Kelly Sinnapah Mary: The Fables of Sanbras

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Kelly Sinnapah Mary lives and works in the island of Guadeloupe, an overseas territory of France. Through her work, she engages natural, historical, folkloric, and ancestral materialities of this archipelago in the Caribbean. Her paintings, tapestries, sculpture, and artistic interventions draw from her personal background, her direct environment, and the springs and waters of history. Sinnapah Mary is a descendant of indentured workers, who, originally based in the South Indian state of Tamil Nadu, were relocated with force, deceit, and/or some degree of choice to Guadeloupe following the abolition of slavery in the nineteenth century. Storytelling and archetype inform her inquiry into her island, exploring its abundant ecologies of mangroves, ravines, volcanoes, pastures, and promontories, as much as its contested histories and revolutions.

For the artist, it has been relevant to ground her work through the lens of philosopher, poet, and writer Aime Césaire, especially his notion of ‘the return’. For Césarie, one of the founders of the Négritude movement in Francophone literature, this meant advocating for human dignity and cultural equality while resisting colonial values and celebrating African culture. Also influential to her is the work of poet Khal Torabully, the novelist Maryse Condé, and other Caribbean intellectuals who wrestle with experiences and the impact of colonialism and diaspora. Sinnapah Mary has a keen interest in interweaving human and non-human expressions of kinship. The artist says this interest is partly inspired by her grandmother, Violette. In different ways, Sinnapah Mary’s work acknowledges the care this elder mentor gave to her garden and the orphaned animals she nurtured.

Showcasing existing and newly commissioned artworks, this exhibition is Sinnapah Mary’s first in The Netherlands. In creating these works, the artist considers daily rituals—such as feeding hens and watering plants every morning—and the flora and fauna surrounding her home and art studio. She works with a repository of memories, existing mythologies, and common superstitions, which together wrestle with certain ideological constructs that have been imposed by the West. Her paintings reference rituals, as well as encounters between native and invasive creatures from land and sea.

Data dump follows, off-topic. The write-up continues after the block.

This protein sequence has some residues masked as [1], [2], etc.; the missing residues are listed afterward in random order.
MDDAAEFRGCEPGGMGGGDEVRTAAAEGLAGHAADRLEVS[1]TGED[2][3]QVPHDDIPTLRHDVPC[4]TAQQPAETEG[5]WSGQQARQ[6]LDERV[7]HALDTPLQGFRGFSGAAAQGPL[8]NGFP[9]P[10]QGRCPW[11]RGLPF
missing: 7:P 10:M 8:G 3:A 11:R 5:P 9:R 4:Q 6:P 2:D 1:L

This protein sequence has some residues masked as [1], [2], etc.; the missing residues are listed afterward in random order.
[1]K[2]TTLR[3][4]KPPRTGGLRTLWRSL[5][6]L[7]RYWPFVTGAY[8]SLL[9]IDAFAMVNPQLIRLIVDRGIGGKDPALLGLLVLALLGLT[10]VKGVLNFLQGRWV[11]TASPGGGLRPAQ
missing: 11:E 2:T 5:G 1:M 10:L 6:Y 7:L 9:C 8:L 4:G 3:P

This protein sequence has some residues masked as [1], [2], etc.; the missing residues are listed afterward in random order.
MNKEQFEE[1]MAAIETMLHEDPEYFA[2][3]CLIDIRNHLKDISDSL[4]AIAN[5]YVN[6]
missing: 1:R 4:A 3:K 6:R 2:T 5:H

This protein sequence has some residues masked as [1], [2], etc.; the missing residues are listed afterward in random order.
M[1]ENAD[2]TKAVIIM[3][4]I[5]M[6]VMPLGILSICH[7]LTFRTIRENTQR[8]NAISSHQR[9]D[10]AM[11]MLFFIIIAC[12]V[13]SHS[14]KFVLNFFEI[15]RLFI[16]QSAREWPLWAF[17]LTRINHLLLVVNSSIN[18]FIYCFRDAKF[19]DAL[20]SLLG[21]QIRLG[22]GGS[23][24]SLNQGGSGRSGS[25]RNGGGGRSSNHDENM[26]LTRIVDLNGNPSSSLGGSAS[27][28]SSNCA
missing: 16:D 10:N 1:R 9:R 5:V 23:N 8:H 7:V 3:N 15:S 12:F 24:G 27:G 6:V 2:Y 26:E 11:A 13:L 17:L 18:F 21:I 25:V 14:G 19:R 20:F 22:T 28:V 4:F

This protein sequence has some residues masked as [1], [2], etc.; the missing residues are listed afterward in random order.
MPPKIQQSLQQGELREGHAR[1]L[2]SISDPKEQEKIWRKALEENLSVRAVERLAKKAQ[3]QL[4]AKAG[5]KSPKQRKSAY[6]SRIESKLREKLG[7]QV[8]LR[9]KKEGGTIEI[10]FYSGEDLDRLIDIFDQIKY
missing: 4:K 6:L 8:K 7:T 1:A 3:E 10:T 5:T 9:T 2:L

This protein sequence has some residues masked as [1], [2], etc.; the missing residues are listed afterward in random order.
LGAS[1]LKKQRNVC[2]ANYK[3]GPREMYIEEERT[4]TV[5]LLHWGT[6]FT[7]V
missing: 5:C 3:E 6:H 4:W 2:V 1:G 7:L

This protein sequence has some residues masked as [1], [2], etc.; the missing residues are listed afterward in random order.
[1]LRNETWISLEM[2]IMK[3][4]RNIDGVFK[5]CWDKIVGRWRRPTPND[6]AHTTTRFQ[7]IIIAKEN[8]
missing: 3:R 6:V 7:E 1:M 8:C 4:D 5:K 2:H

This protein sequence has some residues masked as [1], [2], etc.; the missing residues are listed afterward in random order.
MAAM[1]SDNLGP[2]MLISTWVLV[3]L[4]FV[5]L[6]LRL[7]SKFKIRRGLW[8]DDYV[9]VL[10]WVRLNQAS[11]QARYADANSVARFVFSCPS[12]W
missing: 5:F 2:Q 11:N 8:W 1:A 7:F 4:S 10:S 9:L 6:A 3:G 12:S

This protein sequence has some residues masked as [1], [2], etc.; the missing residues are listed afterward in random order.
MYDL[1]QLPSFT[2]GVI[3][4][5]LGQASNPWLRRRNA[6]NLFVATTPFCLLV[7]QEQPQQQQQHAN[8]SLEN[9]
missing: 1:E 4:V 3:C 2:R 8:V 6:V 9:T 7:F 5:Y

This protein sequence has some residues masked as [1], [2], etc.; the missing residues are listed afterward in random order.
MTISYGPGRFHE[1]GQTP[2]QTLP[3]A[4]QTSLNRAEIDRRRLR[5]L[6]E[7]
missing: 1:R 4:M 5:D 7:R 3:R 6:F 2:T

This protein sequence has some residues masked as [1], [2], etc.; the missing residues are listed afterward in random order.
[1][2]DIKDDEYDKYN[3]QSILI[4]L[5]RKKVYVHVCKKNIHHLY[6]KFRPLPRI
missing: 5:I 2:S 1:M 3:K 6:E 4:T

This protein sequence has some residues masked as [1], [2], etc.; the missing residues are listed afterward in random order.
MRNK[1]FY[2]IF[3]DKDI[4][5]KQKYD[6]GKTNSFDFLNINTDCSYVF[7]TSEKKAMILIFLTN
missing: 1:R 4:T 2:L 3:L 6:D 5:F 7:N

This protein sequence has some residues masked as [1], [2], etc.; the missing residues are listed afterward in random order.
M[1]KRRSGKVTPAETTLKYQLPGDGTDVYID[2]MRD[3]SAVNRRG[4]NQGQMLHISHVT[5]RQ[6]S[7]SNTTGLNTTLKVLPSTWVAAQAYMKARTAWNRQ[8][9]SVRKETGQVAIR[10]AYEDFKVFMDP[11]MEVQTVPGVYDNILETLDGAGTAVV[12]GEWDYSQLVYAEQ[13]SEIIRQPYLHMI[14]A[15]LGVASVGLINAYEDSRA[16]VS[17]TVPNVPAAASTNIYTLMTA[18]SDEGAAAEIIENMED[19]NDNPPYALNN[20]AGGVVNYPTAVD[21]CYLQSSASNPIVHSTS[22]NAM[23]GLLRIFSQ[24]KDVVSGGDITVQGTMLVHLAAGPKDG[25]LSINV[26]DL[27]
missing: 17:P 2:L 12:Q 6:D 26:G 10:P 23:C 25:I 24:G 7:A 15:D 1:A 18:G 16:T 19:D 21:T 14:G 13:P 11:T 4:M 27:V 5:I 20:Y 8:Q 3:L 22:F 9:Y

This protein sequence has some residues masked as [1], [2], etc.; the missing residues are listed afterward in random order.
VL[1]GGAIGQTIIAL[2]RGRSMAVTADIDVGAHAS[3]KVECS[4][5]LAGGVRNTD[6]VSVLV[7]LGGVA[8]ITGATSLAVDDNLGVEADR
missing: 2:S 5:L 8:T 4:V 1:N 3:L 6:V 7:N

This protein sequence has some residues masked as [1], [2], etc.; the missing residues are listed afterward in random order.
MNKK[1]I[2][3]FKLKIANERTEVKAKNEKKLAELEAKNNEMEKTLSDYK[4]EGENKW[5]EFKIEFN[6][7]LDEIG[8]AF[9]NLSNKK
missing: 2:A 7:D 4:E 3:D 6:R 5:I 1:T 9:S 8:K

The main character featured throughout the artist’s work is called ‘Sanbras’. Part child, part woman, the Black body of Sanbras is regularly pictured intertwined with flora and fauna. Her long braid is at times a nest for blue-speckled duck eggs. Her musings through the forest involve medicine findings as much as mischievous play. Also often featured in Sinnapah Mary’s visual fables is a mongoose. She pictures this small carnivorous mammal transforming from a dangerous pest to an adored pet. These kinds of entanglements picture the dawning of a new era, where a human and more-than-human world find alliance and kinship. A caring relation to the environment here is also to contest empires and colonialist projects that have sought to determine and control the role of the natural world.

Kelly Sinnapah Mary: The Fables of Sanbras is curated by Sour Grass as part of Gatherings and Passages, a multi-year initiative at Kunstinstituut Melly focused on the Caribbean contemporary art and culture. Sour Grass is the Barbados-based curatorial agency of Annalee Davis and Holly Bynoe. Begun in 2021, Gathering and Passages programming has touched upon histories of enslavement and Diaspora, post-colonial experience, and ecological crisis.





Supported By

AmmodoInstitut français NL, Mondriaan Fund has contributed to these exhibition through the Artists' Fee Compensation Scheme.

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